Leigh Ann Cobb always wanted to be an artist, she just never expected it to be like this.

At Kendall College of Art & Design, Cobb double majored in Fine Art Drawing and Printmaking. You might notice that none of the major was photography, but time spent in class collaborating, critiquing, experimenting and perfecting processes shaped her approach to art – and indeed, she can always return to burning.

Taking odd jobs after graduation, Cobb fell into photography around 2014 as a means of earning money, but embarked on exploring creative challenges to make her work the best it could be. Although she didn’t study the craft in school, she clearly understood it, now working full-time as an editorial, commercial and brand photographer with incredibly memorable images that play with natural light, color and human form.

We spoke with Cobb about his work and his love of collaboration.

What do you want people to take away from your photography?

I love creating work that showcases the talents of others, and a big part of my job is showcasing craftsmanship, designs, artists, etc. others and do it in a way that is accessible and fun to watch! I like it when someone talks to me about my work and says it’s Y, but it’s also Z, like, “I like how weird it is, but it’s still relevant” or “It’s looks a bit vintage, but it’s so modern”. I mostly shoot in natural light and rarely manipulate my images in Photoshop, but that doesn’t limit my ability to push the boundaries of reality. If I can keep my work accessible and eye-catching for more than the split second it takes to pass, I’m happy.

What’s it like working with a team to produce images?

I am nothing without my collaborators. I probably wouldn’t win anything if it was up to me to do it. There is a level of responsibility when you work with others towards a common goal. I’m a sucker for process, and working with a team means a lot of pre-production and planning. I work better surrounded by other qualified craftsmen, I think of concepts on which people would like to collaborate, which take us out of our daily commissions.

I also enjoy having an eye on the edit while I’m working, because sometimes it’s easy to feel like I don’t know what I’m doing when trying new things. There is a safety net in being able to ask, “Does this work?” Do we like this direction? and then be able to refocus quickly and work on it.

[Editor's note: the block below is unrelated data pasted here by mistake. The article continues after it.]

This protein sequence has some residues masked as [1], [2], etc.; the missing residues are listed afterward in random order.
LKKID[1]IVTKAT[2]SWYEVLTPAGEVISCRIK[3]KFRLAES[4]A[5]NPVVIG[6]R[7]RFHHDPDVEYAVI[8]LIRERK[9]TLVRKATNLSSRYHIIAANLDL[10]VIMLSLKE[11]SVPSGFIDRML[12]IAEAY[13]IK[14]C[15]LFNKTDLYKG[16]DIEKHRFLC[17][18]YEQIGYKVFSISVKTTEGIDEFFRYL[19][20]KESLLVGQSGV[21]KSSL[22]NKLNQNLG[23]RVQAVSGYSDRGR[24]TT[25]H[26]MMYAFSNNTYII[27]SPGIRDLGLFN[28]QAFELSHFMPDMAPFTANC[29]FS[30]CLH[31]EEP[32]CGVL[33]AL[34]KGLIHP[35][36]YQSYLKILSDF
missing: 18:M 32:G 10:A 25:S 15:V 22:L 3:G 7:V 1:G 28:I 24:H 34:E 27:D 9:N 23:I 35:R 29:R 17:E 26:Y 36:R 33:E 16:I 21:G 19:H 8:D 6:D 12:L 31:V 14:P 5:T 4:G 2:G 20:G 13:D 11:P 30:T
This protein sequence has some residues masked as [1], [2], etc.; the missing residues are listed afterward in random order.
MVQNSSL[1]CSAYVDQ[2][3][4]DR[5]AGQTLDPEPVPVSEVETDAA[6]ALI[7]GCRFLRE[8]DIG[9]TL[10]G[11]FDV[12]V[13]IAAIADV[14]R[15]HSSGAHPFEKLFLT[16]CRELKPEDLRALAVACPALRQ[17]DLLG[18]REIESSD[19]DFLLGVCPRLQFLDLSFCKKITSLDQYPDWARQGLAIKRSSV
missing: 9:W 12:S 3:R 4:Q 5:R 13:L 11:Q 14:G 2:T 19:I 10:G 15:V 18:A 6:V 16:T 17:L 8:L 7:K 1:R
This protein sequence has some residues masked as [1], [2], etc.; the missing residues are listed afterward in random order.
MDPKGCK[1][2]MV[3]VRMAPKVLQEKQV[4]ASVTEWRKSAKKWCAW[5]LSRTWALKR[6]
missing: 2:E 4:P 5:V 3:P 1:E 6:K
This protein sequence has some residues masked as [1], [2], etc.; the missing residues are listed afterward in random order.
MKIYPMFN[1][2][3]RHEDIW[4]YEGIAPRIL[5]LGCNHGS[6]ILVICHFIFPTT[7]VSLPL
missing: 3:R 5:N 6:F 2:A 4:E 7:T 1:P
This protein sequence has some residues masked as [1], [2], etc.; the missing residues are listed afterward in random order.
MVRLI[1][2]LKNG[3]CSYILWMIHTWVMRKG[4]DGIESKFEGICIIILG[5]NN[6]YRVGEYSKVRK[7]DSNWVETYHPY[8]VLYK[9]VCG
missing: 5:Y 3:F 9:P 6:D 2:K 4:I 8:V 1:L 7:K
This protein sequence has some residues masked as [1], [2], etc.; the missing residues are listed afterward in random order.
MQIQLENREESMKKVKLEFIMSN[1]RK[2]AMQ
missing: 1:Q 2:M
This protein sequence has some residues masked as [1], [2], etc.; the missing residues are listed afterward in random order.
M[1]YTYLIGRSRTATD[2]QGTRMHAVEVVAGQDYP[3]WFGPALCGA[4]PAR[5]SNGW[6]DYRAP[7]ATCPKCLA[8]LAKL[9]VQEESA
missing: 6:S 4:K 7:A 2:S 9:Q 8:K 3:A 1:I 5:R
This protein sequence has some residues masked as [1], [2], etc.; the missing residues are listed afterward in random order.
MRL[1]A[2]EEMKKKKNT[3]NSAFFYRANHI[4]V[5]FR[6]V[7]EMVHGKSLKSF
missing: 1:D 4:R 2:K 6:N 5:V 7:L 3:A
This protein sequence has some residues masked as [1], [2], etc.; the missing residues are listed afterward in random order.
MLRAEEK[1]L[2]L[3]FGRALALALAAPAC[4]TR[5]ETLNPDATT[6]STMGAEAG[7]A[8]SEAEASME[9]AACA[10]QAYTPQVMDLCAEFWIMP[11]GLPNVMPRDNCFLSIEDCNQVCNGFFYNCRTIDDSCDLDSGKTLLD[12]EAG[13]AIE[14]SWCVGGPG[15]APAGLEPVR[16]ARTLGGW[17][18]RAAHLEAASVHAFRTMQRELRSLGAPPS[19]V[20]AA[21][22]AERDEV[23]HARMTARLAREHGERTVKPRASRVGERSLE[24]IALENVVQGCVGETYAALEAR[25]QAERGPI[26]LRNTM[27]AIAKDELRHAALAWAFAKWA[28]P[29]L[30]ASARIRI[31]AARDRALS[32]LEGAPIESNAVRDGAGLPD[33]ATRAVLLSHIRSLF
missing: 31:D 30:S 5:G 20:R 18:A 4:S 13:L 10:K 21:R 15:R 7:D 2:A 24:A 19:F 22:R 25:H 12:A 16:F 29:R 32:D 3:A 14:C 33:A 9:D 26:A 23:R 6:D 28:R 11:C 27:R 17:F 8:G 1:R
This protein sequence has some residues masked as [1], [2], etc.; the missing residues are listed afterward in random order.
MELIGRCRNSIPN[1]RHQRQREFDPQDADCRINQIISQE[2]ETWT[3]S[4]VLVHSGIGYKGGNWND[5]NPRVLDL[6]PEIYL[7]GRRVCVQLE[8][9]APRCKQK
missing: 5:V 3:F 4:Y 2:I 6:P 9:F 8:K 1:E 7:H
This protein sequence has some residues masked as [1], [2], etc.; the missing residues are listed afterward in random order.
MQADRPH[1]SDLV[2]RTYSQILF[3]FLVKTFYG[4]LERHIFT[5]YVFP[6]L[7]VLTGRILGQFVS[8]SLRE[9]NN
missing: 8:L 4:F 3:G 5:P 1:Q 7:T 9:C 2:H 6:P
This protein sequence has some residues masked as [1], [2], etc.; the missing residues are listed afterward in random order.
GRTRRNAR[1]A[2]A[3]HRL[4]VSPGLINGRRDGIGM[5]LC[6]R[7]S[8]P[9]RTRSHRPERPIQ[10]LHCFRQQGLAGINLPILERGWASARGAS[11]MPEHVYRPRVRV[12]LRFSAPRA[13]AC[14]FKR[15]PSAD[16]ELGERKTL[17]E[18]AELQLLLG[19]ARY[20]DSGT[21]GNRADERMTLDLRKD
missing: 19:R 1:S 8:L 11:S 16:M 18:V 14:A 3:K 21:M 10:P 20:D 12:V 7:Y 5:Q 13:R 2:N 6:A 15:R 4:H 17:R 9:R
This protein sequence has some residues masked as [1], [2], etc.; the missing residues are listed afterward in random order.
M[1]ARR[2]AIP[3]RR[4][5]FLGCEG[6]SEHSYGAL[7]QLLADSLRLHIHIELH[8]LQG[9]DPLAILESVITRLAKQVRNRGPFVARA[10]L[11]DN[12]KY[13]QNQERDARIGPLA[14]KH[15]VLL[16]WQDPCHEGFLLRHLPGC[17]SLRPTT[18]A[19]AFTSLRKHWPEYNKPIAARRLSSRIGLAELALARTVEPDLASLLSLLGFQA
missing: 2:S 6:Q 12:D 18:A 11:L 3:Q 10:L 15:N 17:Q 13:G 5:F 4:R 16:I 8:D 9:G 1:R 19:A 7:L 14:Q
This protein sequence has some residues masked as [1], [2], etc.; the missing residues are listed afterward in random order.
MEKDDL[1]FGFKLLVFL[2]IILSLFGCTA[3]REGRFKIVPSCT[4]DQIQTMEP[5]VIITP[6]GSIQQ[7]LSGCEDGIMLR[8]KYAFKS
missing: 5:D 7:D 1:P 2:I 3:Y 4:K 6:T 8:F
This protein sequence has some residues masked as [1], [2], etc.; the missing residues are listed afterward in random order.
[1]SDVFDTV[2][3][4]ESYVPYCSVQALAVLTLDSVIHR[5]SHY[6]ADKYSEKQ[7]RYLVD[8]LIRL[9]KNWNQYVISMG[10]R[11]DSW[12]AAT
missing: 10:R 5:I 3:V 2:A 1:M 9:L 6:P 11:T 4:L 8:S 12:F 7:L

I feel the need to emphasize here that photography is also my full-time way of life, so these creative sessions allow me to understand the networks available to me. Professionalism is important, and when working with others to create artwork, I do my best to ensure that expectations have been communicated, questions have been answered, and everyone feels welcome. comfortable being himself and sharing his opinions.

Tell us about being an artist in West Michigan.

I often say that I never planned to stay in GR, but this city gave me a lot, and when I was still considering higher education elsewhere, I began to document other artists and artisans working in our city.

I’m so glad I got to see with my own eyes what’s possible outside of “big city living”. When I moved here for undergrad, Grand Rapids was described to me as a launching pad and in my experience, that rang pretty true. I’ve met so many amazing, talented and passionate people here who have moved on to bigger markets and bigger opportunities. The fact that I can make a living here and also afford to visit them is such a perfect way for me to see the world; I don’t think living in a big city can afford that much. Now I don’t have to choose between Detroit or Chicago, Paris or London, I can live it all!

I proudly tell my collaborators all the time that we couldn’t do some of the creative work we do so easily/effectively if we lived in a bigger city. Studio rentals are convenient here, I can afford a vehicle to transport gear and props for shoots, and I can store my gear at home – which I’m proud to say I could pay a solid deposit only to cause of my business in 2019 (no bragging, I know it was incredibly lucky given the current climate).

Plus, we have so much beautiful natural scenery within a 40 minute drive to use, and downtown Grand Rapids has beautiful architecture and beautiful public spaces that make for great backdrops.

Is there anything else you would like people to know?

Oh my god, I think I would be remiss if I didn’t mention some of the local collaborators who make my work what it is: My husband Max and my sister-in-law Izzy, who often model me, help me and support me emotionally. My family for always supporting a career in the arts. All my friends who agreed to pose for me. All collaborators and artists attached to all past collaborations, my list of gratitude is growing day by day thanks to the willing and incredibly skilled humans here in our curious city. I don’t know where this work will take me next, but I’m here for the process.

Find more Cobb photography at leleighanncobb.com and @leigh.ann.cobb.photo.

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